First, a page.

Lot 071: Riley Imp
Always scandalously casual in their approach to marketing, Riley launched the Imp to virtually no fanfare whatsoever in the Spring of 1934. Based on a shortened 7foot 6-inch version of the Brooklands Six racing chassis, it was clothed in a sensationally beautiful two-seater body that had more than a whiff of the Alfa Romeo 1750 and 8C 2300 in its styling. Power came from a high compression version of the classic Riley twin-cam 1,087cc four-cylinder engine with twin SU carburettors, producing about 45bhp and giving the car a top speed of 75mph.
Blessed with outstanding handling and brakes, the car invariably left a hugely favourable impression on anyone fortunate enough to get behind the wheel. However, the cockpit was very cramped and the car was by no means cheap, costing �298 for a manual transmission version and �325 for the far more popular pre-selector model, and fewer than 200 were sold before it was quietly dropped in the summer of 1935. Of these less than half are now thought to survive and all are keenly sought after today.
First registered on 22nd August 1935, little is known of the early history of BYY 909 until it was purchased by a Mr Calthorpe in about 1946, who had been a mechanic for well-known Riley racer Freddie Dixon before the war. He was to keep the car for about five years and had enormously fond memories of it as he later recalled in two articles in Riley Register Bulletin issues 112 and 113 of 1984 (a copy of the full text being retained in the history file).
Declaring it to be the best car he had owned in some 50 years of motoring, Calthorpe described how, after a touring holiday of Scandinavia (which involved driving back to the UK with half a pig lashed to the bonnet!), he had BYY 909 shipped to Buenos Aires, Argentina, where he had just taken up a new job with the De Havilland aircraft company. Here he used the car on a daily basis, often travelling many hundreds of miles at a stretch visiting far flung Argentinian air force bases, often on terrible roads and in baking temperatures.
However, his most memorable journey was to come in about 1949 when he was posted to Santiago in Chile, over 1,000 miles away across the Andes mountain range. Despite being told that the journey was impossible by car because of the danger of avalanches and the great altitudes involved, he had every faith in his Imp and duly set out on the epic journey with his wife of just a few months in the passenger seat. Enduring terrible sun burn, dysentery and the odd mechanical mishap on the way, the journey was eventually successfully completed and the Imp continued to provide sterling service during another 6 months of South American motoring.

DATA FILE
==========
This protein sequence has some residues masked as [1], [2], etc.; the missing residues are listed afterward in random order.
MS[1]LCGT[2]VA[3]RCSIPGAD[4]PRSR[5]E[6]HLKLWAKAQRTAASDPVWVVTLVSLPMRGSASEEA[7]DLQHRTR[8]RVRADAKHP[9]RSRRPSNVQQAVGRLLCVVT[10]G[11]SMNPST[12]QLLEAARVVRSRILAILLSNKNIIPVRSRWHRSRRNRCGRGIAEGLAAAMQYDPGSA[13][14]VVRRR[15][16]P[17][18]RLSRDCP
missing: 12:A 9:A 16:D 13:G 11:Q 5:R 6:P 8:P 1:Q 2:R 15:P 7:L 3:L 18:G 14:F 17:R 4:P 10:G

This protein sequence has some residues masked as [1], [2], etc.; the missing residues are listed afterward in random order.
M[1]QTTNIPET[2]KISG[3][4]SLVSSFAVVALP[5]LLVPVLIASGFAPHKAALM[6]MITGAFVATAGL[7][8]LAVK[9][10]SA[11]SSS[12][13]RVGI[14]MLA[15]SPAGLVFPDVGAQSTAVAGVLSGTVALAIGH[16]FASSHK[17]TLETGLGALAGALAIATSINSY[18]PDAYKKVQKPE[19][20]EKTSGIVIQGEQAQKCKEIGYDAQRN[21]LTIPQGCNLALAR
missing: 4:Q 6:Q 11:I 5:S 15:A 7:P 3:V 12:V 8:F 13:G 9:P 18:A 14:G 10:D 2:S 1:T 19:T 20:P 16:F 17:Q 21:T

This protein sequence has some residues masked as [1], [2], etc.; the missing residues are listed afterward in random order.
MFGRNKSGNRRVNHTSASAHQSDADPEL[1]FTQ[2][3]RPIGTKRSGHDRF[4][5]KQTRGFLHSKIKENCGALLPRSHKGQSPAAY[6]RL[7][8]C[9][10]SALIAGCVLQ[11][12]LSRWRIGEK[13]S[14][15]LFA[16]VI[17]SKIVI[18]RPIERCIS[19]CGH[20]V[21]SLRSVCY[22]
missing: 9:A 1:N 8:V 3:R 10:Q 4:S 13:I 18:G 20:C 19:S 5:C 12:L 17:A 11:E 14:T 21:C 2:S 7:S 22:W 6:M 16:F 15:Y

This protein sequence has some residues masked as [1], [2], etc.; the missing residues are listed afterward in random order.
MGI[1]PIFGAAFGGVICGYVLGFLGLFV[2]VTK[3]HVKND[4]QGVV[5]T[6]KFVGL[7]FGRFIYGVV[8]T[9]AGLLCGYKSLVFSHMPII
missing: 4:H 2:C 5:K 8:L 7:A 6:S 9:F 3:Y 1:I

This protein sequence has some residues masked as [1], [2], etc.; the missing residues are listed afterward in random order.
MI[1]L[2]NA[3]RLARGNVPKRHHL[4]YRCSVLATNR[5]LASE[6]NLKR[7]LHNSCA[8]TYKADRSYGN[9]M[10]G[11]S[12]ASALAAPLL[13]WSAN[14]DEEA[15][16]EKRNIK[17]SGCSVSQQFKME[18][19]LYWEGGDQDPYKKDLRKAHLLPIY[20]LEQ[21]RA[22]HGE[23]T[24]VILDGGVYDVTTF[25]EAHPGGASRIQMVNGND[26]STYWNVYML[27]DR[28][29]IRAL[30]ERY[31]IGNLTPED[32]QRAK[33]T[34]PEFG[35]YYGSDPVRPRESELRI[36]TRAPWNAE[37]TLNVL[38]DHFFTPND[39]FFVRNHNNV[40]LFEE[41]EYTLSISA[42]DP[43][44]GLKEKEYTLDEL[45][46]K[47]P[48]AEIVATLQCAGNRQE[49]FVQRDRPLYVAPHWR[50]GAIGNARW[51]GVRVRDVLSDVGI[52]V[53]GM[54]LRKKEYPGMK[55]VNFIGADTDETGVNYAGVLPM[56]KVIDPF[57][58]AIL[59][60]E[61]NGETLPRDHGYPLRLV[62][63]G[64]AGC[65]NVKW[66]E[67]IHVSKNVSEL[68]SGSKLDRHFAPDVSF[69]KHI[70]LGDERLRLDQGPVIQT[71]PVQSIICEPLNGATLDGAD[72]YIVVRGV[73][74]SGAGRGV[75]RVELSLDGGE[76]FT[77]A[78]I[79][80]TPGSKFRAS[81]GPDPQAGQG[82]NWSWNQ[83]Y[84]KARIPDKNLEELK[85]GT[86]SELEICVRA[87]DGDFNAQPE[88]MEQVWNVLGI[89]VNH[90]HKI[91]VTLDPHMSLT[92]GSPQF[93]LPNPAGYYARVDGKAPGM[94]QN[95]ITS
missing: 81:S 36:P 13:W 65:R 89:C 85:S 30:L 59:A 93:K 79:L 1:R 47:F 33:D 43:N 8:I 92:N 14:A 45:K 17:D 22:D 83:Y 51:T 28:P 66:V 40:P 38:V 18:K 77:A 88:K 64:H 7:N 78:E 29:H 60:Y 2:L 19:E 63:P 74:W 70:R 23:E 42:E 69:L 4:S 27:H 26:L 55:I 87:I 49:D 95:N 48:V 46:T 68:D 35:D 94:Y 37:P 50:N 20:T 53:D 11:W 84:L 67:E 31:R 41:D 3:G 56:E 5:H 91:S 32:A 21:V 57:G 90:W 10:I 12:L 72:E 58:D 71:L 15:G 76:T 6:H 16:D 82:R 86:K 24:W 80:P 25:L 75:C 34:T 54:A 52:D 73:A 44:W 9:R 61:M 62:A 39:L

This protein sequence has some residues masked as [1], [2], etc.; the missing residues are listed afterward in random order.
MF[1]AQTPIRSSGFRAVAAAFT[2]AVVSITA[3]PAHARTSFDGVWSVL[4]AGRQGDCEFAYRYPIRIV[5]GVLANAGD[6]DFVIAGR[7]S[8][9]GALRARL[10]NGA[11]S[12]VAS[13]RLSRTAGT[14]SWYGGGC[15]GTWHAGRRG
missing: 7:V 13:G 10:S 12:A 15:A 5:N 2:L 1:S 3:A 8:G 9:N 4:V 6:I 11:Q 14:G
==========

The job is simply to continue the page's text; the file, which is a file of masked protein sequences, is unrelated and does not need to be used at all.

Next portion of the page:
On his return to the UK in 1950, Calthorpe treated BYY 909 to a full overhaul before reluctantly selling it to another De Havilland engineer, Norman Vince, when the arrival of a baby daughter necessitated the purchase of a larger car. The Imp subsequently ended up at Mercury Motors of Wimbledon where George Birrell spotted it in the early 1950s and instantly fell under its spell.
Already the owner of another Imp (CMV 91), Birrell was entranced by the sensational condition of BYY 909 which, as he describes in a letter in the history file, had just had what looked like a total rebuild even the brake pulleys were still bright, untarnished brass. I paid �425 for it which was an enormous sum for an Imp in those days I think I had paid �295 for CMV 91, which was a good average example. BYY 909 was to remain in the Birrell family for the next 35 years, including a stint of several years during the late 1950s when it commuted weekly between Ruislip and Oxford in the hands of George's sister, Miss HT Birrell. In 1961 the car was put into dry storage and remained unused until it was purchased by Ivor Halbert in January 1988.
Restored by Ivor to his usual high standards and meticulously maintained since, the car remains in excellent condition both bodily and mechanically. During the restoration it was fitted with a replacement engine (no. 57156) from a Merlin with a heavier crank, but the original engine (no. 56316) is included in the sale. The ENV Type 75 gearbox was also rebuilt by Bill Morris with more appropriate ratios fitted (George Birrell recalled blissful handling but a gearbox ridiculously ill suited to the distinctly cammy engine). Ivor also fitted an oil cooler and an electric fan.
Apart from the aforementioned history, it comes with 10 old MOTs back to 1995 (the last of which expired in June 2006), various photographs taken during Ivor's restoration, a buff log book from 1956, an old V5 and a modern V5C. There is also a copy of John Gathercole's definitive book on the Imp ('The Riley Imp: Histories and Profiles'), in which BYY 909 appears on pages 152 153. Altogether a beautiful old car with an impeccable provenance that would be the pride of any collection.
Classic Car, Motorcycle & Automobilia|
Brightwells Auctioneers and Valuers, Leominster
|Hammer Price (inc premium)||-|
|Registration number||BYY 909|
|Engine capacity (cc)||1087|
|Engine - cylinders|
|Number of doors|